Aided by substantial volume-driven growth and capacity expansions, BHEL is expected to deliver strong set of numbers going forward. We estimate the Net sales, EBITDA and PAT to grow at a CAGR of 31%, 35% and 33% respectively through FY2007-10E. The stock today quotes at a PER of 30x FY09E and 23xFY10E earnings. We initiate coverage on BHEL with a ‘BUY’ recommendation and DCF based target price of Rs3331.
Ministry of Power expects the generating capacity in India to be increased by another 150,000+ MW over the next ten years. BHEL being market leader in power generation equipment market is well placed to capture this opportunity. BHEL’s present order book stands at Rs726bn (3.2x FY08E Sales) executable in 30-36 months, gives it a clear visibility in its earnings. BHEL is expanding its capacity by 150% from 6,000MW to 15,000MW in two stages, which is likely to result in faster execution of the present order book Despite huge capex outlay, BHEL is expected to generate cash in excess of Rs101 bn through FY07-10E, with core business ROE expanding from 63% to 97%.
Valuations BHEL is quoting at PE multiple of 30xFY09E and 23xFY10E earnings and EV/EBITDA multiple of 20xFY09E and 15xFY10. At 30X FY09 earnings, BHEL is quoting at a premium to the sensex valuations. However, in our view, BHEL is expected to continue its premium valuations due to 1) strong macro economic fundamentals in the power sector2) continuing dominant leadership in the domestic market, 3)visibility and certainty in earnings due to a strong order book 4) core business ROE expanding from 63% to 97%.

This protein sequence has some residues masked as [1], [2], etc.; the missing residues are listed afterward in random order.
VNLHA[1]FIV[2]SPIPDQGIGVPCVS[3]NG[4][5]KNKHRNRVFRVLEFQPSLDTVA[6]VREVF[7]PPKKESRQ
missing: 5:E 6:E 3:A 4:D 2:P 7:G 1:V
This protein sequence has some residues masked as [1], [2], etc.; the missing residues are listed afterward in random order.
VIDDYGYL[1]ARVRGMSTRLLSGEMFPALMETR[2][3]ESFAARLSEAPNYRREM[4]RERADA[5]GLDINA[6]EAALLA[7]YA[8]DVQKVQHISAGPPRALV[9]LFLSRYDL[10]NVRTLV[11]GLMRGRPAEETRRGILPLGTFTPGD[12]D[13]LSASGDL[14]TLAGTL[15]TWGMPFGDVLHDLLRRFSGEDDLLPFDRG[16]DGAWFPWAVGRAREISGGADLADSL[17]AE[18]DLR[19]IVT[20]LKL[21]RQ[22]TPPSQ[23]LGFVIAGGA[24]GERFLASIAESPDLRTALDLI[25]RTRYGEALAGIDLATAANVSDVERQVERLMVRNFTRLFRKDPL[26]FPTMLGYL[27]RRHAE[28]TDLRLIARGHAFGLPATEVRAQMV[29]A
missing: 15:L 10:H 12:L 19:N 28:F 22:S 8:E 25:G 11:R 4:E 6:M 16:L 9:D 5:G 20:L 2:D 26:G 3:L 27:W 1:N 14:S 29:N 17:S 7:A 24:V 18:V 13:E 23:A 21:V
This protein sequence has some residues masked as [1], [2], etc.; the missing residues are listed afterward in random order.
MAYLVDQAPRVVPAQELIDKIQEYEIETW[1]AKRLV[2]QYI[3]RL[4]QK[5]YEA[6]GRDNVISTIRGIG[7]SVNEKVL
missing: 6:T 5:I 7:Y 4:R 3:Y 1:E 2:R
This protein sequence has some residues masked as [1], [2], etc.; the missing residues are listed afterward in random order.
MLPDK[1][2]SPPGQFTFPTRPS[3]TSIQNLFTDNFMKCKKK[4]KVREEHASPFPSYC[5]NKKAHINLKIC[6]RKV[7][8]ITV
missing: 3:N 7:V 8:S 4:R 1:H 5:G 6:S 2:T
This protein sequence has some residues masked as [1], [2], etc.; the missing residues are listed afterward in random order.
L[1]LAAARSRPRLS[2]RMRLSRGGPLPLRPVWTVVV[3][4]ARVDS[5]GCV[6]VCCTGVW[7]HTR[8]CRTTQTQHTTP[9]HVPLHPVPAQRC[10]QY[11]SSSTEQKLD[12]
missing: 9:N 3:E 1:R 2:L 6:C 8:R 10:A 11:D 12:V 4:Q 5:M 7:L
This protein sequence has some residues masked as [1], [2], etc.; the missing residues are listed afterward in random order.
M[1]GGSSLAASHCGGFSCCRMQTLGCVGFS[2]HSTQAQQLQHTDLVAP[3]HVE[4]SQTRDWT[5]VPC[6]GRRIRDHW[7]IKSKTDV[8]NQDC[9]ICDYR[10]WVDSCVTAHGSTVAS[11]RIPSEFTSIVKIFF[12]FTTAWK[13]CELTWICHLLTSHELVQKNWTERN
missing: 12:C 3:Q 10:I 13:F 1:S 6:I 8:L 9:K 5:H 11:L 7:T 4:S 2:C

Investment positives Undisputed King in Indian market BHEL commands the Indian power generation equipment sector with a 65% market share. Over 50 years since its establishment, the company has emerged as a leader in up to 500MW generation sets in India. BHEL’s strong position in the domestic market is highlighted by the following: 3 The company has installed 65% (88781 MW) of India’s total power generation capacity (136,901 MW) through supply of equipment such as boilers and turbines. 3 In the 10 th five-year plan (2002-07), BHEL has supplied equipment of 13,515MW, out of total installations of 21,095MW across the country. 3 During 2002-07, BHEL executed total orders of Rs643bn; these forms roughly 35% of the total power sector spend of Rs1870bn in the country. Over the next decade, India is likely to more than double its existing power generation capacity from 1,36,901MW to 300,000MW. In such a scenario, the above mentioned credentials reinforce our belief in BHEL’s strong prospects in bagging incremental orders going forward, resulting in stronger earnings growth beyond FY10. Strong order book: Visibility at its best Huge investments across the power sector enabled BHEL to record an order flow of Rs1 trillion in the 10th five-year plan. In the first 6 months of 11 th five year plan, the order flow was even stronger and touched the Rs256bn. Though the company is scaling up its operations to cater to the buoyant demand, surge in order flows has inflated the company’s outstanding order book to Rs 726Bn (3.2x FY08E Sales). The execution period for this order book stands at 30-36 months. We expect a further order in flow of 350bn during the next 6-8 months and the company is likely to end up with an order backlog in excess of Rs1trillion by FY2008. We believe that the magnitude of the current order book and near term strong order inflow puts continuing visibility and certainty in revenues and earnings for the next four years.